Changing roles is always a good way to learn how the other person feels. For the last six months I have had the opportunity to change roles with parents: My son is receiving speech therapy services. I have had a lot to think, which would lend itself to a whole other blog post, if not a whole series of blog posts. I became the family of a person receiving speech therapy services; and it has instantly enlightened me.
Of course, the first thought that came to my mind as my son started receiving special education services was “I could have been such a much better therapist!”. I have not actually delivered therapy in at least five years since I started Smarty Ears; and I know as you mature and become a mother, you definitely become a better therapist instantly. I am not saying I was a bad therapist; in fact, I believed at the time I was pretty good. I was efficient, I was proud of fighting for the kids I served, and loved including parents in my therapy plan.
I have to confess that I have been disappointed in the services my son is receiving. She is a very sweet SLP and at times she impresses me with how well she knows my son despite spending only 3o minutes with him per week. Part of me always tries brush her shortcomings by thinking ” Well, I know she is busy, and she has probably a very large caseload”. I, more than most parents, understand what it is like to be on the other side. Overworked, with a desk full of referrals, mounts of paperwork, and side unrelated tasks to complete. I am very understanding. Part of me also thinks ” Well, my sons does receive individual speech therapy at home nearly 24/7 with me”. So, I will let her attend to other kids who need it more.” None of this, however, is enough to let me stop thinking about how we perceive ourselves as clinicians. I have been wondering this whole time, does my son SLP know how I look at her shortcomings? During my time practicing, I certainly thought I was doing my very best, today I see I could and would have done better.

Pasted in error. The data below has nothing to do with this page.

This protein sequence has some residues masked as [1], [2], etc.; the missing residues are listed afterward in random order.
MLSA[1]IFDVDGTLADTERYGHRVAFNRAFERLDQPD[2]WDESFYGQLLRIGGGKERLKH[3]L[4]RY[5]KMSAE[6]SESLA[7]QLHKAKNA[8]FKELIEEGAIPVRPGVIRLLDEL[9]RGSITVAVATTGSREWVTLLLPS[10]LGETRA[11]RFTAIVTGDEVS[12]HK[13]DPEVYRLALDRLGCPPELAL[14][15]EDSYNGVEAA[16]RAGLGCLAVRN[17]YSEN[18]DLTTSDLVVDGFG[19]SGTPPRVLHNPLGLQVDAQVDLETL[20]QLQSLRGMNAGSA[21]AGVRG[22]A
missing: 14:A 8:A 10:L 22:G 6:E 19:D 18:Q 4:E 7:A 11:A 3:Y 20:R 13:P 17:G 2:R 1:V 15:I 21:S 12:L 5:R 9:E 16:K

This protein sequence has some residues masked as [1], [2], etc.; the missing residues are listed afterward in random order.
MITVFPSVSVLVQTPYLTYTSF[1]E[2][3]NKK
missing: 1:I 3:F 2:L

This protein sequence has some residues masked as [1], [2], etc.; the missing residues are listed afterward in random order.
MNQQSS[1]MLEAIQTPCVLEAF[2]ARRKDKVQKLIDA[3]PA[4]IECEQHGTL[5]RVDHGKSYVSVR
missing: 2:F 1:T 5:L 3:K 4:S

Which leads me to my question: How often do you receive feedback from parents or your patients? (if you are working with teens and adults).
While I don’t have the luxury to shop online for an SLP in public school, I read reviews for everything I buy and even the doctors I select to see these days. Are parents writing reviews for the SLPs? Have you looked yourself up online to see if you have a google review of your services? Would that make you a better SLPs? Would you even like to know how you do better?
Part of me does not like reviews generally speaking, and I always take everything with a grain of salt. I always ask on my presentations: ” How many of you have gone to write a review online of your favorite app?” I don’t care if it is “angry birds”; nearly nobody in rooms full of people raise their hands. However nearly everyone has gone and written a review when they are upset. That’s just human nature I guess: we rarely praise good products/services.
However, with all that said, think of your client’s parents: if they knew all you do, or don’t do; what would they write about you? Of course, ultimately it is all about how people see you, which can be true or simply a perception, because we all have own own things that are important to us. Some parents might love you simply because you take five minutes to talk to them ( even if you weren’t really using EBP); some parents might hate you just because you don’t wear the clothes they judge to be appropriate. Who knows, right?
Here are some possible categories to think about:
- How well do you interact with someone’s child?
- How is your relationship with the parents?
- Do they perceive as you making a difference?
- What kind of communication do you have set up?
- Does the child want to attend therapy?
At times we focus so much on data collection, EBP, but we forget that human relations, and the perception of being a good therapist might look very different from the clients’ point of view.
One quick example that I cannot shake off my head is: My son’s progress report was nothing more than a 3 ( on a scale from from 6) on all of the 5 or 6 goals he is currently working on. How realistic is this? How can a person be a three on all skills at the same time? This is just highly unlikely. Of course, there was no notes associated with any of his progress either, so I literally have no idea about how he is doing because tat progress report likely is inacurate. This of course if a topic for a whole other post….
Now, going back to YOUR google review. Do you have an idea of what it would say about you? We are so quick to judge others ( as I am doing here); however I would love to see SLPs looking at themselves from the clients’ point of view and making reflections about their performance. I remember being so preoccupied with what the principal or the lead SLP of my district thought of my performance, but I never thought of what the parents of my clients would think of me. A dialog between parents and therapists is so easy to achieve these days with the vast amount of communication options.
Have you thought about that? On a final note:
Aim to be the person you would like to read about on your own Google Reviews!